On the surface, the reissue of five Miles Davis double albums from the early '70s -- Black Beauty: Live at the Fillmore West (recorded in 1970), Miles Davis at Fillmore: Live at the Fillmore East (1970), Live-Evil (1970), Miles Davis in Concert: Live at Philharmonic Hall (1972), and Dark Magus: Live at Carnegie Hall (1974) -- looks like a curious move. This period of Davis' work is still -- yes, more than two decades later -- a wedge issue in jazz. Close to half of jazz's core constituency thoroughly despises this phase of his work. Author and veteran jazz critic Stanley Crouch called it "trendy and dismal." Crouch has frequently voiced the disappointment of these jazz fans, who still feel that Davis betrayed jazz's best interests in 1969 when the trumpeter's ensemble changed over from upright to electric bass, piano to electric keyboards, and started making music with far more of a rock 'n' roll or funk edge than Davis' trademark, cool classic jazz had ever had. In addition, these recent releases from Columbia/Legacy are forced to compete in a jazz marketplace overflowing with reissues of much more universally loved work. Yet upon closer examination the reissues are well-timed, and show that for the first time since the current jazz revival began about 15 years ago, the people running the show in the jazz business might have a clue.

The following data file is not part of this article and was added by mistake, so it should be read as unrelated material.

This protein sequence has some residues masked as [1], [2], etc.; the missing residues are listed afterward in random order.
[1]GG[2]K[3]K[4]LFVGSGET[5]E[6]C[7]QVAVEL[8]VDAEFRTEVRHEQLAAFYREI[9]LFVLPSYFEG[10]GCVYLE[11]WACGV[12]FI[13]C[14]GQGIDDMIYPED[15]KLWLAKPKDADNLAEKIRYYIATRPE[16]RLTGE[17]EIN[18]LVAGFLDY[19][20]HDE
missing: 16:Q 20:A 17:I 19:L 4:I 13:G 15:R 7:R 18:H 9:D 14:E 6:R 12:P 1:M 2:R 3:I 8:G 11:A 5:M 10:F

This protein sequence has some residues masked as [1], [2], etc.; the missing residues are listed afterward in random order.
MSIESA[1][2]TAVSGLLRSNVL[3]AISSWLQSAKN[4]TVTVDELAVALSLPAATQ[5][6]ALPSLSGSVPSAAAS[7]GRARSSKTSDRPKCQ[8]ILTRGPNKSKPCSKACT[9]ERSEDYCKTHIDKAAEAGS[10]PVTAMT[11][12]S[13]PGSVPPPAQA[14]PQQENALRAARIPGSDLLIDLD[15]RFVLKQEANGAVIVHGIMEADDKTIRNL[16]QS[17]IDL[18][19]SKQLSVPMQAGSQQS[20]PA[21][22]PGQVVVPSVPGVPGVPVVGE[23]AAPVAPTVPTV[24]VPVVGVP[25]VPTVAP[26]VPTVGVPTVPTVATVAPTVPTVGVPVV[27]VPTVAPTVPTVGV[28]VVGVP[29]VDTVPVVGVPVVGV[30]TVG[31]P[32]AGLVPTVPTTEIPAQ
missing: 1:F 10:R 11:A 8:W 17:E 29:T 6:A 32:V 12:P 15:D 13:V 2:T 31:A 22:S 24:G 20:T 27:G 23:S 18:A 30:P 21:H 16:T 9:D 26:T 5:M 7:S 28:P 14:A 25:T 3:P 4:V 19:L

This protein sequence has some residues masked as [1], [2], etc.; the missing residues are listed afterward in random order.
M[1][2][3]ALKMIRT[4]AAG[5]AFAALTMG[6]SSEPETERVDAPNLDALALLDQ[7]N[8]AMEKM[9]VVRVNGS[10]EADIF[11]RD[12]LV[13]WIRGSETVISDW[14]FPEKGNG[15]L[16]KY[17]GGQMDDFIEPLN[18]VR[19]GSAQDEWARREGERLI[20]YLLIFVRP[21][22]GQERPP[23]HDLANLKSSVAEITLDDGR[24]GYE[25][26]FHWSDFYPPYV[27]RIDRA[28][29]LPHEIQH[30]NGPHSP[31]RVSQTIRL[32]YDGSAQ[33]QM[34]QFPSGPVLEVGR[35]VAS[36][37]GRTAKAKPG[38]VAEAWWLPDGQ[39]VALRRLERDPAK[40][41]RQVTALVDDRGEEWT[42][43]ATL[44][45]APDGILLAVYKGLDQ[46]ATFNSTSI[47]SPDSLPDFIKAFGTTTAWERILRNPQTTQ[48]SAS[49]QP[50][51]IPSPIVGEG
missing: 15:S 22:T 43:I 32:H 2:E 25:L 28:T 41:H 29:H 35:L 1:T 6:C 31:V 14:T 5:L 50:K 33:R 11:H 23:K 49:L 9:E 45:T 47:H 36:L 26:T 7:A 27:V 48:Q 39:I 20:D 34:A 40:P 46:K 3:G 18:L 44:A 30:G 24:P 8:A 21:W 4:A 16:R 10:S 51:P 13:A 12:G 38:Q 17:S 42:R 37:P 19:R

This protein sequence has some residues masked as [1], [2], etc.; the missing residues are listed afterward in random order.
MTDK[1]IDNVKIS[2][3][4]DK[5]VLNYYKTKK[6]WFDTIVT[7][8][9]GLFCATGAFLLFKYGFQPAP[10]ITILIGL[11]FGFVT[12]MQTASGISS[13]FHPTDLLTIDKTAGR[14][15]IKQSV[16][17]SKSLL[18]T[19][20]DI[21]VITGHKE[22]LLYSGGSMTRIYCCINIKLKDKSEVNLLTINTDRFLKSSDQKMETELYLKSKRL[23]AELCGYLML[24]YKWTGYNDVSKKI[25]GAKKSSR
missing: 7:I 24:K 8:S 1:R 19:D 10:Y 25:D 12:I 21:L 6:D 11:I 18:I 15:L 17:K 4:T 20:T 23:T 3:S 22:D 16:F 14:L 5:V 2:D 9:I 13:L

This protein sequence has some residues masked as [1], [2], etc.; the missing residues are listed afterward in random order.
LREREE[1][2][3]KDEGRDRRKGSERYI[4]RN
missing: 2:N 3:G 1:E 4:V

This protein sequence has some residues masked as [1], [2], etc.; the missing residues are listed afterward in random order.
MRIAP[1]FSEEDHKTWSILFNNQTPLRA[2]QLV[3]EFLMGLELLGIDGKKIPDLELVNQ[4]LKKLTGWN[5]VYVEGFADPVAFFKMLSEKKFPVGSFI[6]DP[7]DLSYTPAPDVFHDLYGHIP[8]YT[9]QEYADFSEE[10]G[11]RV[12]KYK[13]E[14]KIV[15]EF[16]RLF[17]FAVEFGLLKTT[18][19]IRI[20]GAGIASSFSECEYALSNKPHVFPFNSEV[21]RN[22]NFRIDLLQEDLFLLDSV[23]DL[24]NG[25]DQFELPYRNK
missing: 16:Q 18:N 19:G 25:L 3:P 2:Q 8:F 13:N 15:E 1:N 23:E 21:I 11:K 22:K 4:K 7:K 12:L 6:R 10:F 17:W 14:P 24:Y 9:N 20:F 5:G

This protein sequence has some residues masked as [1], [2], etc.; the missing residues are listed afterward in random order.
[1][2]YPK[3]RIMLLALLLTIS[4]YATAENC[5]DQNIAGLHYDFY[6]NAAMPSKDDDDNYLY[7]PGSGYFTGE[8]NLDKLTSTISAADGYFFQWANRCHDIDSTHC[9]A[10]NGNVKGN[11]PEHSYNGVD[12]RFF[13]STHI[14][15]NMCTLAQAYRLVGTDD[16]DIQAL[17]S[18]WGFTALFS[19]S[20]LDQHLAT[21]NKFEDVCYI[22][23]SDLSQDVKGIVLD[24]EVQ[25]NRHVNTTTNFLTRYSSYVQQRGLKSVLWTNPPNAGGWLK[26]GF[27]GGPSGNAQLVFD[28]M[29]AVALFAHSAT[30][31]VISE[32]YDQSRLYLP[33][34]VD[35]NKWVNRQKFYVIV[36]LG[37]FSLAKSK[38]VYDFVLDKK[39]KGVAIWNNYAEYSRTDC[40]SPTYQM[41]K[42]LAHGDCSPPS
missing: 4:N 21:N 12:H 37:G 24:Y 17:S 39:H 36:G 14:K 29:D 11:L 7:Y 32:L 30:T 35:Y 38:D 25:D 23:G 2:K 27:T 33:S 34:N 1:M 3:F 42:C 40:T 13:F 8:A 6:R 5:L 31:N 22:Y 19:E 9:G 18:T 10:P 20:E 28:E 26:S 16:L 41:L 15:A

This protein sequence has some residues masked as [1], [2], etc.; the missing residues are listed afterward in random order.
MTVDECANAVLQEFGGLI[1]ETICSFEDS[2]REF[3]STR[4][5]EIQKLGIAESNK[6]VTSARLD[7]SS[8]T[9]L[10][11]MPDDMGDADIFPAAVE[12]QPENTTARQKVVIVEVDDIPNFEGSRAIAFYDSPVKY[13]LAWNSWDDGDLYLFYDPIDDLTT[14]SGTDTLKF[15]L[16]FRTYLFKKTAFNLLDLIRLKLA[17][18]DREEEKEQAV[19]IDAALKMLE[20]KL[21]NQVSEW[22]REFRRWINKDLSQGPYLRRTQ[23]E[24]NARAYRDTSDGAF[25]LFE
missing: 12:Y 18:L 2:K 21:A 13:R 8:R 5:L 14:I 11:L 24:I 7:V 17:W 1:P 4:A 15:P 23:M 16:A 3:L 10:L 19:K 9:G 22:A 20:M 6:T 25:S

Jazz in the '90s has been slouching toward a creative crisis; put bluntly, the Wyntonclones haven't produced. Wynton and Branford Marsalis both signed to Columbia in the early '80s and became household names soon thereafter. This started a feeding frenzy among major labels, which began shoving a steady stream of soft-spoken, sharply dressed, studious young jazz performers down the collective throat of the jazz community. It was hard not to escape the anti-hip-hop implication of the young jazzmen's public image: "Look, these are nice blacks; they even play music that is artful and highbrow." The music, however, was -- for the most part -- boring. It generally takes more life experience than most 24-year-olds have amassed to competently embellish the classic American songbook. And it should be noted that most jazz greats who are known to us by a single name -- Monk, Ornette, Satchmo, Duke, Trane -- made their mark in their late 20s or even their 30s.